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Warning that Google's $125m digital library settlement with American authors and publishers provides exactly zero privacy protection for the world's readers, the Electronic Privacy Information Center (EPIC) has filed a motion in federal court to intervene in the hotly-debated Google Book Search case.

In October, Google settled a longstanding lawsuit from the US Authors Guild and the Association of American Publishers over its library-scanning digital books projects, and though the 134-page deal takes great pains to provide legal protection for Google as it rolls out what could be The Last Library, it doesn't provide protection for those on the other end of the service.

"The critical problem that EPIC has identified is that if you read through the settlement terms, the question of how to protect the privacy of the new service is not addressed at all," Marc Rotenberg, executive director of the Washington, DC-based net watchdog, said this morning during a conference call with reporters. "There is simply nothing in the settlement that would safeguard the privacy interests of users of the Google Book service."

And so EPIC has filed its motion with the US District Court for the Southern District of New York, where Judge Denny Chin is scheduled to hold a fairness hearing on the settlement in early July. "This settlement involves right holders on the one side and Google on the other, and neither represent reader privacy interests," said EPIC staff counsel John Verdi. "We have asked the court to grant EPIC leave to participate in this matter in order to safeguard and protect reader privacy interests."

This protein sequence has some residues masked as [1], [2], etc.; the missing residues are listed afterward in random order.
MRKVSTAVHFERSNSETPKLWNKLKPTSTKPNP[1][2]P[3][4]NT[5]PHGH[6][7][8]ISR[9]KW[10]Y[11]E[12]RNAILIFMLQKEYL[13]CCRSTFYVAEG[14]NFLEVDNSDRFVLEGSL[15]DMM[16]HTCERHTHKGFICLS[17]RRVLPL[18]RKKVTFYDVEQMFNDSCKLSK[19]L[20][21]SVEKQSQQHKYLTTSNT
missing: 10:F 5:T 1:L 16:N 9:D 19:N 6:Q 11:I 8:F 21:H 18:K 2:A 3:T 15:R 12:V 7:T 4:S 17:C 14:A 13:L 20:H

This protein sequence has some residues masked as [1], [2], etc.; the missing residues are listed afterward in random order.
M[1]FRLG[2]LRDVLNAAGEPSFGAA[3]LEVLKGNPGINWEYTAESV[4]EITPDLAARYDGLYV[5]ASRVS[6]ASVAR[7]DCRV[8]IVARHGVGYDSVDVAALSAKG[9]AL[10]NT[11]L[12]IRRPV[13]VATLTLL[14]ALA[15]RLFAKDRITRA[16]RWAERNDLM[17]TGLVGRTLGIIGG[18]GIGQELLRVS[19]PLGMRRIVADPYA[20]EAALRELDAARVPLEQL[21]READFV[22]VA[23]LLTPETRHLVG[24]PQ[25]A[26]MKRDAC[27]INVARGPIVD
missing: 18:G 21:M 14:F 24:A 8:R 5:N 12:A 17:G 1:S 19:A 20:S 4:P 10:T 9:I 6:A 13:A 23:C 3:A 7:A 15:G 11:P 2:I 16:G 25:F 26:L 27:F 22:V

Yesterday, under pressure from the US Federal Trade Commission, Google agreed to draw up a (partial) privacy policy for Book Search. But Rotenberg is calling for some real protection. "We do not think privacy policies are a good way to protect privacy," he said. "They typically announce plans that the company plans to pursue with little real restriction on collection or use of personal data. When Google says it will have a privacy policy, that doesn't mean there will be privacy protection."

What's more, Google can change its policy at any time. And of course, whatever Google intends to do to protect privacy goes out the window if the company is served with a subpoena or warrant. "Under those circumstances, the company may be compelled to provide information that it might wish not to provide," Rotenberg said. "One of the things we would hope would come out of this settlement is some limitations on the collection and use of personal data. So that when Google faces those warrants and subpoenas it wouldn't be put in the position of providing sensitive user information that given its choice it might not make available."

The settlement still requires court approval, but Judge Chin does not have much power to change the settlement. Basically, the judge can accept or reject, and the onus is on the parties involved to make any changes - to proceed to trial. If EPIC is allowed to intervene, the organization would be empowered to actively explain how it believes user privacy should be protected under the settlement.

But privacy is only part of the issue. For many, the concern is also that the settlement gives Google an undue amount of control over the future of the digital book market. Among other things, the settlement would grant Google an exclusive license to scan, sell, and post ads against so-called orphan works, books whose rights holders cannot be found. The US Department of Justice is investigating the matter. ®

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